SAN FRANCISCO (08/29/2000) - The public beta for Apple Computer Inc.'s Mac OS X will be rolled out on Sept. 13 at the Apple Expo in Paris, company Chief Executive Officer Steve Jobs said in a keynote speech here Tuesday in which he addressed the OS delay with humor.
Apple had said that OS X would be out during the summer, so Jobs in his keynote address here at the Seybold publishing conference posed the question "What's summer?" He then looked it up in Webster's dictionary, announcing that summer -- in the Northern Hemisphere anyway -- officially begins with the June solstice and ends with the September equinox due to fall on Sept. 23. By that measure, the OS X beta will be out in Apple's pledged time frame (though the company had promised a "shrink wrapped" version would be out by the middle of this year).
"We're very, very strong on this," Jobs said about the public beta, spending part of his keynote address showing off some of the new operating systems' features. He described OS X in layers, with Darwin forming the core operating system kernel, which Jobs said is fully open source. On top of Darwin are three pieces -- Quartz 2-D graphics capabilities, OpenGL for 3-D graphics and Apple's QuickTime for multimedia.
Above those components are a trio of APIs (application programming interfaces) -- Classic, which allows users to run existing Mac applications "as is;" Carbon, which enables the use of all the new OS X features; and Cocoa, which is derived from the object-oriented OpenStep operating system. Apple acquired OpenStep when it purchased Next Software Inc. in late 1996 -- Jobs founded Next after leaving Apple.
Jobs said that developers "from Adobe (Systems Inc.) to Microsoft (Corp.) are working to "carbonize their applications."
Features in the public beta will include full support for Java2 and full SMP (symmetric multiprocessing), Jobs said. Another feature OS X offers is more rapid wake-up times for Apple PowerBook notebooks. Currently, waking up a PowerBook from sleep mode running OS 9 can take anything from 8 to 22 seconds, with OS X only taking 1 second, Jobs claimed. However, the demonstration of such a capability, which he tried twice, failed both times.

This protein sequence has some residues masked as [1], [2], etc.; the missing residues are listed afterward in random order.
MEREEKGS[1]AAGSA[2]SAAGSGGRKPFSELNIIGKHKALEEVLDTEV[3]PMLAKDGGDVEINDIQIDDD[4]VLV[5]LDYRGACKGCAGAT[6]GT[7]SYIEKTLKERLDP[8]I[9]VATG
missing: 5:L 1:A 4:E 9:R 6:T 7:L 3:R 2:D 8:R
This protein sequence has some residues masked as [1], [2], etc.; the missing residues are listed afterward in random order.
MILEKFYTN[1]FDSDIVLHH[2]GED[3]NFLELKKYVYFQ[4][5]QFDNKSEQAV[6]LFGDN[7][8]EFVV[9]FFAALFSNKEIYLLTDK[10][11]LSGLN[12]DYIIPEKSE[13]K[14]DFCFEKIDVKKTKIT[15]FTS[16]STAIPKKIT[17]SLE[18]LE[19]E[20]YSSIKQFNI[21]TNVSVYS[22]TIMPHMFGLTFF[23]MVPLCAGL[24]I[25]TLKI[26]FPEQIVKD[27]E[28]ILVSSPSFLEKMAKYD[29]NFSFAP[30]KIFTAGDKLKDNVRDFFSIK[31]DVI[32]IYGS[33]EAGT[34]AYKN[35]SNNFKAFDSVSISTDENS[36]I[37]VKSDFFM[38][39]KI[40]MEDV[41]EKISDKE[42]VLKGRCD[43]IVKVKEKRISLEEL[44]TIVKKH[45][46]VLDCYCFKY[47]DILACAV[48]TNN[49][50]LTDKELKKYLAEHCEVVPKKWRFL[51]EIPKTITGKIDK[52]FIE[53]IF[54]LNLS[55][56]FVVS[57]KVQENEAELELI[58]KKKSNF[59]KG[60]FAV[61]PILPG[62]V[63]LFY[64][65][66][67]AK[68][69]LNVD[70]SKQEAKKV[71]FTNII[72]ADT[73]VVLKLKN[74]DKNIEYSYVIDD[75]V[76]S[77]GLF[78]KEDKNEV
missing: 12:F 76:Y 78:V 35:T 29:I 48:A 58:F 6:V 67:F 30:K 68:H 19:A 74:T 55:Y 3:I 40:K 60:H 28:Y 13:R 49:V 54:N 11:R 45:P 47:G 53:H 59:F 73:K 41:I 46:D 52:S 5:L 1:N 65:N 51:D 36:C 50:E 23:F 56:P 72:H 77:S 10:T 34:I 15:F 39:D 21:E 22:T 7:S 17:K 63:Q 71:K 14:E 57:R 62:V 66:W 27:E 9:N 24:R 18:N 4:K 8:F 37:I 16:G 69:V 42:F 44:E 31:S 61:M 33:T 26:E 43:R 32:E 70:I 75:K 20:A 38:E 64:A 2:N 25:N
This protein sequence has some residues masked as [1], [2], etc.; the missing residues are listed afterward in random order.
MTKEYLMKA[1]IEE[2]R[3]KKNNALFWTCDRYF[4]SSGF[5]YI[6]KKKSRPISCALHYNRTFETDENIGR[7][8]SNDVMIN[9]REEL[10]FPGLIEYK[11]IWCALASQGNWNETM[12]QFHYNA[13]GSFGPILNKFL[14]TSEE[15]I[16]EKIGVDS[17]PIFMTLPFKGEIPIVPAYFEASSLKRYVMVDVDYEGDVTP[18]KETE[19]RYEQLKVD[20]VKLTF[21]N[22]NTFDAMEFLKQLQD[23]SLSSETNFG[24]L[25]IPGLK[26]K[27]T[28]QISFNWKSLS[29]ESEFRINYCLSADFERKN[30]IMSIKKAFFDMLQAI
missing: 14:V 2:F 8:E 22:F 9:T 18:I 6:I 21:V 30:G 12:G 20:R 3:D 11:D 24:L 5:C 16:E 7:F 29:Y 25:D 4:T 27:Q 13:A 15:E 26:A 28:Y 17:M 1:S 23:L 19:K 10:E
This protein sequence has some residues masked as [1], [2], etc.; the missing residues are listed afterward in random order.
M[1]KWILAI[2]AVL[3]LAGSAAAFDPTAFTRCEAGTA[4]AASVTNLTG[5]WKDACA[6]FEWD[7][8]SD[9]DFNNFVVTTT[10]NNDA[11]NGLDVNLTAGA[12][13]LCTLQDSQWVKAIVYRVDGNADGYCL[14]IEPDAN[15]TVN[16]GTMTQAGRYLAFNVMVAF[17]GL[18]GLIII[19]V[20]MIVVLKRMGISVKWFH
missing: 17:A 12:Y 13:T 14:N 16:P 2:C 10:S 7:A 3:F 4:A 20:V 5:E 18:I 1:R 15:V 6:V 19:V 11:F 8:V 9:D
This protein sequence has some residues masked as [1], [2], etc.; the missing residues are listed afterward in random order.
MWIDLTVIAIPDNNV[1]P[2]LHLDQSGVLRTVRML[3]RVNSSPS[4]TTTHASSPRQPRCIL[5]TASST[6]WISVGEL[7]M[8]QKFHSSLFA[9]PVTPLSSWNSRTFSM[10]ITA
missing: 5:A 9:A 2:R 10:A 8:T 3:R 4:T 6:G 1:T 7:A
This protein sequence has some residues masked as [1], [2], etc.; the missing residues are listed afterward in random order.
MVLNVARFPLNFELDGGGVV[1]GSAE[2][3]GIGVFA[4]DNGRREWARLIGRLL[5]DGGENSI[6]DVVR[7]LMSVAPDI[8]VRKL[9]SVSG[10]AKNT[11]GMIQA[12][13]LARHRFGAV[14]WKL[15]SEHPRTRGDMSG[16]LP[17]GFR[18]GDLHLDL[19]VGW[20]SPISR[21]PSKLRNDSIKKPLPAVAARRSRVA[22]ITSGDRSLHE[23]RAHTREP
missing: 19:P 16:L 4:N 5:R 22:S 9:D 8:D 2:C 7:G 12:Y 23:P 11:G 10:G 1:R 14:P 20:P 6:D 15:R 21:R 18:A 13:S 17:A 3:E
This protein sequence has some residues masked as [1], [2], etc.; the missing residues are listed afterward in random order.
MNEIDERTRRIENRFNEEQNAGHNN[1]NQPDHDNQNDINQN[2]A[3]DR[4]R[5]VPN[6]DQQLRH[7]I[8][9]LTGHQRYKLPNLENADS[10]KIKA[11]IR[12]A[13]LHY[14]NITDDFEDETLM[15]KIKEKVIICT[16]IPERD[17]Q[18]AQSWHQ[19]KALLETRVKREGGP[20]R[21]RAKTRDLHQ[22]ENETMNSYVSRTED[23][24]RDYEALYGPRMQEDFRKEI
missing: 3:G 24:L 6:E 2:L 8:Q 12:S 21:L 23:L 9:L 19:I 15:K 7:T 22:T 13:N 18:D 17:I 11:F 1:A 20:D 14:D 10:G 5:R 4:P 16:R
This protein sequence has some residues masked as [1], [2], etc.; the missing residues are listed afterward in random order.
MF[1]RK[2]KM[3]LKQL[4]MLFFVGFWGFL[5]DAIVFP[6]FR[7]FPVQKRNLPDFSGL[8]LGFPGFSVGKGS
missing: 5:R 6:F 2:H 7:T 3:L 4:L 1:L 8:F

Mac OS X will also include an MP3 player that users can run on their desktop if they like.
Ease of use is the new operating system's main raison d'etre, Jobs said. "With OS X, we're cleaning up the system in terms of simplicity," Jobs said.
Microsoft is working on a "carbonized version" of its Web browser, Internet Explorer 5.5, which will ship with OS X, Jobs said. The browser will include Macromedia Inc.'s Shockwave and Flash software already built into it, he added.
Jobs also highlighted the "Dock" feature of OS X, describing it as "a wonderful unified place for all the applications you have running and miniaturized windows." Users can also save their URLs in the dock, he added.
Macromedia executives came on stage to show the company's DreamWeaver Web site creation sites running on OS X. The executives used the Web site http://www.ipocracy.com/, where anyone can set up headlines and content to set themselves up as a U.S. presidential candidate. They put Jobs down as a candidate, to much applause and laughter from the audience.
Apple, based in Cupertino, California, can be reached at +1-408-996-1010 or at http://www.apple.com/.